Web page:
Top detective to lead investigation into murder inquiry

Click to follow
The Independent Online

A top detective was appointed today to head an investigation into claims that police falsified evidence in a murder hunt.

A police watchdog has brought in Superintendent Chris Hobley from the Norfolk Constabulary to spearhead the inquiry.



He will be heading the Independent Police Complaints Commission (IPCC) investigation into claims South Wales Police fabricated evidence.



Newsagent Phillip Saunders, 52, of Cardiff, south Wales, was violently robbed as he reached home in the early hours of October 1987.



He suffered a fractured skull in the brutal beating and died from his injuries in hospital five days later.



A major South Wales Police (SWP) murder investigation resulted in the trial, conviction and jailing for life of three men in 1988.



Michael O'Brien, 41, Darren Hall, 41, and Ellis Sherwood, 40, were jailed, insisting they were innocent and went on to became known as the Cardiff Newsagent Three.



Their convictions were quashed on appeal after a lengthy campaign to clear their names, but by then they had served 11 years in jail.



Mr O'Brien brought a civil action against SWP claiming false imprisonment and malicious prosecution, later receiving a £300,000 out-of-court settlement.



He also continued to insist that SWP fabricated evidence over the killing.



IPCC Commissioner for Wales Tom Davies said: "The public airing of the IPCC investigation into all of these matters is going to be very difficult for all those affected by the murder of Phillip Saunders and the subsequent police investigation.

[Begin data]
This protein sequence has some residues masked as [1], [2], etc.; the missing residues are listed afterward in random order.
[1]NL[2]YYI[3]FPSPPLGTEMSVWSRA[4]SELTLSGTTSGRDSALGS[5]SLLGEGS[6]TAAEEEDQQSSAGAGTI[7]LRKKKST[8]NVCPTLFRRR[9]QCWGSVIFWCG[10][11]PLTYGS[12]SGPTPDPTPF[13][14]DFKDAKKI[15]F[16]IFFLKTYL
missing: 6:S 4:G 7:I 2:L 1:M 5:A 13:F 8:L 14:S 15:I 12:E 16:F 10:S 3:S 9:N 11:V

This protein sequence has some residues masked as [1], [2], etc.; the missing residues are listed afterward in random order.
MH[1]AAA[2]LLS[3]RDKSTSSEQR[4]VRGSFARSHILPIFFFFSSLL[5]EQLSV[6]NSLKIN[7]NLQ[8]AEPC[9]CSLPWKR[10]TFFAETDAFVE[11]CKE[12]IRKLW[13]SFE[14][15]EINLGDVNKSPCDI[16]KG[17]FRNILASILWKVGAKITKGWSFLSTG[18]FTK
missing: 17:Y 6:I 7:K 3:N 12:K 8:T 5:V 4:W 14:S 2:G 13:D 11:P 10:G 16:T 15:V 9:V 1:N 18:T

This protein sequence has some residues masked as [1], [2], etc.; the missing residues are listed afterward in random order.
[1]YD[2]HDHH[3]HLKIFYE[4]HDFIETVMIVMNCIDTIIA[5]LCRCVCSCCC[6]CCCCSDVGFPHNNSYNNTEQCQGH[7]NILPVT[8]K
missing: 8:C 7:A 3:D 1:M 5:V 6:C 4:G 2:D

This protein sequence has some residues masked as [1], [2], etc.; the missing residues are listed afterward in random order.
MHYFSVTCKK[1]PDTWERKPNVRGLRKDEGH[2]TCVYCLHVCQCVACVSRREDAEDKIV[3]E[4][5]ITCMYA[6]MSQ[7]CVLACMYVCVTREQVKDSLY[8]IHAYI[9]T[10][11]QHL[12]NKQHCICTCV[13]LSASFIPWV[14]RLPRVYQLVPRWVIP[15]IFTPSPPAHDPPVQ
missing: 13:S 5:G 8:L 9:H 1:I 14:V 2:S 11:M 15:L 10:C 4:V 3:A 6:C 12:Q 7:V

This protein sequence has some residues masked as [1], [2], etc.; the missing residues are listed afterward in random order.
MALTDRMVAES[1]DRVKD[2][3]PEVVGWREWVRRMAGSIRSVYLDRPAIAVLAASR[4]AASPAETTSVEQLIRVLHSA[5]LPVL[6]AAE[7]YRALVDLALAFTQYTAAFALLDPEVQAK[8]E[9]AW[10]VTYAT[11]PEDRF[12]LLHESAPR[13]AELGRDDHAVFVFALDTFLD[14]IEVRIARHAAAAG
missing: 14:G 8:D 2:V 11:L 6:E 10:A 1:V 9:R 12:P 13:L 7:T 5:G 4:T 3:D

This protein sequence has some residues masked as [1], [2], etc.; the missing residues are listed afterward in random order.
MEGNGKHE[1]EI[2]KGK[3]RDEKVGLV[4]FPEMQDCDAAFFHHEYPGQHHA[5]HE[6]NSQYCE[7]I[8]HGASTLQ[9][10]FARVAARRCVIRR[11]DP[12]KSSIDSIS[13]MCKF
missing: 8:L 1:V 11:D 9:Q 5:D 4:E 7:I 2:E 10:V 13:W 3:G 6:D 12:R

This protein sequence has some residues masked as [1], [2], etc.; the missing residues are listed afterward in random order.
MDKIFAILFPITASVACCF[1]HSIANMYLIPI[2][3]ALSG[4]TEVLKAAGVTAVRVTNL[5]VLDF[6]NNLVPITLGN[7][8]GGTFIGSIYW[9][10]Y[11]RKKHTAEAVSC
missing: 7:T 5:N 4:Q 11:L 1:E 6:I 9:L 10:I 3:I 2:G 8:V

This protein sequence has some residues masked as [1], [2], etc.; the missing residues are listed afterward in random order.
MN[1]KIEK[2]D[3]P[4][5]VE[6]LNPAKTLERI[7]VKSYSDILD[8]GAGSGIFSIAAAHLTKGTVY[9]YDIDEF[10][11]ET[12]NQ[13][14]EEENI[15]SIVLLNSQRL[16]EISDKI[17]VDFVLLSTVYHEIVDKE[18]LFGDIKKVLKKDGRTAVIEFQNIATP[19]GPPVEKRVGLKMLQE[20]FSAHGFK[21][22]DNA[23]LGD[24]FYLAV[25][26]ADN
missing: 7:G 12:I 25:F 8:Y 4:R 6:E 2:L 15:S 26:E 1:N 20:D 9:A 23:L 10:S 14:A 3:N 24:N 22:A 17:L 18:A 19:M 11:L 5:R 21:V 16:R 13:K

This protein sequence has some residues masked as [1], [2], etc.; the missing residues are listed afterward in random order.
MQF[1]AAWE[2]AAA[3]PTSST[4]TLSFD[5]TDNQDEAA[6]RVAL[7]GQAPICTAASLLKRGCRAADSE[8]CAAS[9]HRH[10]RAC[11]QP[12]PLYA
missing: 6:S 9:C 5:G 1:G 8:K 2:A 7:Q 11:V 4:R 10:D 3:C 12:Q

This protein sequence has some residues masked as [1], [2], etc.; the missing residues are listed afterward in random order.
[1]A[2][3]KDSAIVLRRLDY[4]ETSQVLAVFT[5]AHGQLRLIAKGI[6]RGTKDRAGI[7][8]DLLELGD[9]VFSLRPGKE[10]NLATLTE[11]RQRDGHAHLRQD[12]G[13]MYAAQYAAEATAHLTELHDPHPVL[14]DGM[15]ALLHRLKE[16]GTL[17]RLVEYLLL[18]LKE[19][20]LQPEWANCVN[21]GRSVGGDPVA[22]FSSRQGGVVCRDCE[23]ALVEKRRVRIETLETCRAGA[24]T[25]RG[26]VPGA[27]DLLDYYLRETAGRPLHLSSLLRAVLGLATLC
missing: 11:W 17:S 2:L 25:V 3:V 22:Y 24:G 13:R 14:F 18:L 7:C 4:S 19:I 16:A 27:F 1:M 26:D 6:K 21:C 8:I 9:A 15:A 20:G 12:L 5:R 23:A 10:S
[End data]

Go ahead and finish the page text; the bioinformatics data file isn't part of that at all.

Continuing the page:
"I know this will prove difficult for all those individuals, but it is important that we are as open as we can be so that the public can have confidence that these complaints have been properly investigated.



"Mr O'Brien had his conviction quashed by the court of appeal in 2000 but by then had already served 11 years in jail. Miscarriages of justice strike at the heart of public confidence and these are very serious complaints he has made.



"I have met with Mr O'Brien and his legal representative, and this meeting was also attended by Superintendent Hobley and South Wales Police to explain how Mr O'Brien's complaints are to be investigated. We also explained why there are two separate investigations by the IPCC and SWP."



He added: "My thoughts are also with the family and friends of Mr Saunders today and we have contacted Mr Saunders' family and will be offering to meet them to explain to them what the IPCC investigation will cover and how we will keep them informed of any developments.



"The three complaints from Mr O'Brien that are being investigated relate to alleged fabrication of evidence by the police during the investigation into the tragic murder of Mr Saunders.



"South Wales Police have also started a criminal investigation into complaints about the evidence provided at the original criminal trial.



"There is merit in having the same investigating officer in charge of both separate investigations.



"I have decided that the IPCC investigation will be carried out by Superintendent Hobley under IPCC direction and control and reporting to me using officers from South Wales Police. Superintendent Hobley will also lead the SWP criminal investigation.



"These complaints require proper answers and the public in Wales need to have confidence that Mr O'Brien's complaints have been fully investigated with independent scrutiny."



Detective Superintendent Chris Hobley said: "I do understand the sensitivities involved in dealing with these two separate investigations and ensuring that these two investigations are thorough and proportionate.



"I have been given a thorough briefing on these complex matters and will ensure that the investigations address all of the issues subject of the complaints."